# Show that two intersecting curves on a regular surface with the same osculating plane that is not the tangent plane have the same curvature

Let $\bf{p}$ be a point on a regular surface $S$. Let $\boldsymbol{\alpha}(s)$ and $\boldsymbol{\beta}(s)$ be two curves parametrized by arc length on the surface $S$ such that $\boldsymbol{\alpha}(0) = \boldsymbol{\beta}(0) = \bf{p}$.

Denote the Frenet trihedron of $\boldsymbol{\alpha}(s)$ at $\bf{p}$ by $\bf{t}_{\alpha}$, $\bf{n}_{\alpha}$, $\bf{b}_{\alpha}$; the Frenet trihedron of $\boldsymbol{\beta}(s)$ at $\bf{p}$ by $\bf{t}_{\beta}$, $\bf{n}_{\beta}$, $\bf{b}_{\beta}$.

Suppose both curves have the same osculating plane at $\bf{p}$ and the osculating plane is not equal to the tangent plane at $\bf{p}$.

i) Show that $\bf{t}_{\alpha}$ and $\bf{t}_{\beta}$ are parallel, i.e. $\bf{t}_{\alpha} = \pm\bf{t}_{\beta}$.

ii) Show that $\bf{n}_{\alpha}$ and $\bf{n}_{\beta}$ are parallel, i.e. $\bf{n}_{\alpha} = \pm\bf{n}_{\beta}$.

iii) Show that both curves have the same curvature at $\bf{p}$.

I have only succeeded in showing i), where the strategy was to first assume they are not parallel. Taking the cross product of the two tangent vectors would then produce the normal of the osculating plane, a non-zero vector parallel to the Gauss map at $\bf{p}$. Since the tangent plane at $\bf{p}$ is defined by the normal vector at $\bf{p}$, i.e. the Gauss map, this implies that the osculating plane is the same as the tangent plane, which contradicts the setup.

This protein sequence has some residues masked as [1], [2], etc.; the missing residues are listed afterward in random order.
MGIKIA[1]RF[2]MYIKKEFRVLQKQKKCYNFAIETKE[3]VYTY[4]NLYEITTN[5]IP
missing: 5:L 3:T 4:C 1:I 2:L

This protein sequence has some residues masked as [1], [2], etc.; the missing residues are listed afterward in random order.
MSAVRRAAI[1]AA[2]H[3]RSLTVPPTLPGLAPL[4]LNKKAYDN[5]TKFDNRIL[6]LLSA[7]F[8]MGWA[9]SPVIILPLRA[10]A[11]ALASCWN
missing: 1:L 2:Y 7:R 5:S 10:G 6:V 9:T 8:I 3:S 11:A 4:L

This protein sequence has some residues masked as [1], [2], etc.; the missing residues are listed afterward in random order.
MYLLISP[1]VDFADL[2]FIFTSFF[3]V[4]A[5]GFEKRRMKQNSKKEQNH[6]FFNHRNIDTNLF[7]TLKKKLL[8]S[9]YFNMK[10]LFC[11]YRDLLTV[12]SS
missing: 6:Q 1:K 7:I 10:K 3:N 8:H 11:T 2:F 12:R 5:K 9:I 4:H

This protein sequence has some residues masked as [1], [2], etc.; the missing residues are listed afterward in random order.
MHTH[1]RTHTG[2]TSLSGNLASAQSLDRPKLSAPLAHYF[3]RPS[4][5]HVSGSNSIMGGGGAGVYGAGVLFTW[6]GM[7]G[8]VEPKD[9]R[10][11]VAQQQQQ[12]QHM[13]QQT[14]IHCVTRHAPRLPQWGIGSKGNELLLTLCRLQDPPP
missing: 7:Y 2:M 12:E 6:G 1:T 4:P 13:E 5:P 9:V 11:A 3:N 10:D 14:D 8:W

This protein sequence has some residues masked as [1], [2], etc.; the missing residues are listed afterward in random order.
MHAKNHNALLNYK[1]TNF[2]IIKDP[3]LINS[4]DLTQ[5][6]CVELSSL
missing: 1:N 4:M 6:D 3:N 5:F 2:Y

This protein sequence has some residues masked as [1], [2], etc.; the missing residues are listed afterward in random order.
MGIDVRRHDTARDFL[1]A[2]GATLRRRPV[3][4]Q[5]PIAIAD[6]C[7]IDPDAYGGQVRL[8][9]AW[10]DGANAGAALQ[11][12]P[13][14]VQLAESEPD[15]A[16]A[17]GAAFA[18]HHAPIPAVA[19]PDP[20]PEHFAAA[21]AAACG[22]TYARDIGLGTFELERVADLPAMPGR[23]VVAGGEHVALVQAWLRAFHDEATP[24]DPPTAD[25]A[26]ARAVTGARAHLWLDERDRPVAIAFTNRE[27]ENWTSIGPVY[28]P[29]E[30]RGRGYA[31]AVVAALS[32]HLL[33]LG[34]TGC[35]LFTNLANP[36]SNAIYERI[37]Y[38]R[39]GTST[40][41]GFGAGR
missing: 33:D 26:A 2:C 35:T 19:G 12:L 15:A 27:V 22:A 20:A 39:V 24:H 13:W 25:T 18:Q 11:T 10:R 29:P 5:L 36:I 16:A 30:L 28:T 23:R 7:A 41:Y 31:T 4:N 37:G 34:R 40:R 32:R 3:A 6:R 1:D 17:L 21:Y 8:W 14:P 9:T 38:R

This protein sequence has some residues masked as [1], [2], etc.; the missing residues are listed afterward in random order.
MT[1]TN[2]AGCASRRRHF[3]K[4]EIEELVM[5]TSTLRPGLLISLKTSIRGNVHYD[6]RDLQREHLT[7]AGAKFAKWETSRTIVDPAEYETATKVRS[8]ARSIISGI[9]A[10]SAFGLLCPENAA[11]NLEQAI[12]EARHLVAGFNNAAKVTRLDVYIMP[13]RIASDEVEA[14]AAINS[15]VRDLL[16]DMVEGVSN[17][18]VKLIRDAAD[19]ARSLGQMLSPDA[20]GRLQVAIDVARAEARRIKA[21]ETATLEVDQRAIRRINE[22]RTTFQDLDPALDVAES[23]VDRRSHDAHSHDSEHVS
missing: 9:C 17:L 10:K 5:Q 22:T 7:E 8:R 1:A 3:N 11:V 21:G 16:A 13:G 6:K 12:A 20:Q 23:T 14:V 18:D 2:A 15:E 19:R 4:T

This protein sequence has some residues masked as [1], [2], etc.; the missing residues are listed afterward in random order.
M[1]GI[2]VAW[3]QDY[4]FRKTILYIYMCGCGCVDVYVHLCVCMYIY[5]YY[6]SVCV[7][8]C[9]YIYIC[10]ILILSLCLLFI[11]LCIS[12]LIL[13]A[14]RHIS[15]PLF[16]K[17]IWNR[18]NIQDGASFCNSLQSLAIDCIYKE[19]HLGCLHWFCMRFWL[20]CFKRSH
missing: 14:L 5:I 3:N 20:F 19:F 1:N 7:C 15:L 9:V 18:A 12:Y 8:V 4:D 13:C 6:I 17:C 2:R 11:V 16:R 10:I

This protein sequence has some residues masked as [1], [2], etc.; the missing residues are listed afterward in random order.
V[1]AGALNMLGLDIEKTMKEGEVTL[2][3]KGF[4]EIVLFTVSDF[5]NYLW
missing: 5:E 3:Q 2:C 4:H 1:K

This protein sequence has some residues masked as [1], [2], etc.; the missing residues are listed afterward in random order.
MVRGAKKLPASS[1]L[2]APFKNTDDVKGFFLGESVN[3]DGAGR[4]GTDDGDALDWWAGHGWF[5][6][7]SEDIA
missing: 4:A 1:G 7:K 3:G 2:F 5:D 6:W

This question was from an exam I took recently. Thank you.

## 1 Answer

You've done the hard part. Since the osculating planes of $\alpha$ and $\beta$ at $\mathbf p$ are the same and the tangent vectors are ($\pm$) the same, ii) follows. Here's a major hint for iii): Apply Meusnier's formula, which relates the normal curvature of $S$ in the direction of $\mathbf t_\alpha = \pm\mathbf t_\beta$ and the curvature of $\alpha$ (or $\beta$). What's the missing ingredient?

EDIT: Meusnier tells us that $\kappa_n = \kappa \mathbf n\cdot \nu = \kappa\cos\phi$, where $\nu$ is the surface normal and $\phi$ is the angle between the curve's principal normal and the surface normal. So if $\kappa_n$ is the same for both curves (as it depends only on the tangent direction of the curve), now what do you have?

• Oh I see what's going on for ii). Since the osculating planes are the same, there's only one perpendicular direction(up to a sign) in which both normals can be in. As for iii), I googled Meusnier's formula which didn't give me anything(there was a Meusnier's theorem though, which doesn't seem right). The only relation I know of is one relating curvature, normal curvature and geodesic curvature. Clearly the normal curvature is the same since it comes from the second fundamental form of the same tangent vector. I have to think about why the geodesic curvature should be the same though. – Repainted May 7 '14 at 17:56
• I've added a bit more :) The geodesic curvatures only turn out to be the same up to sign, but that's not intrinsically obvious. – Ted Shifrin May 7 '14 at 18:05
• Nice I see it now. Thanks. That was actually directly from the definition of normal curvature. – Repainted May 7 '14 at 18:54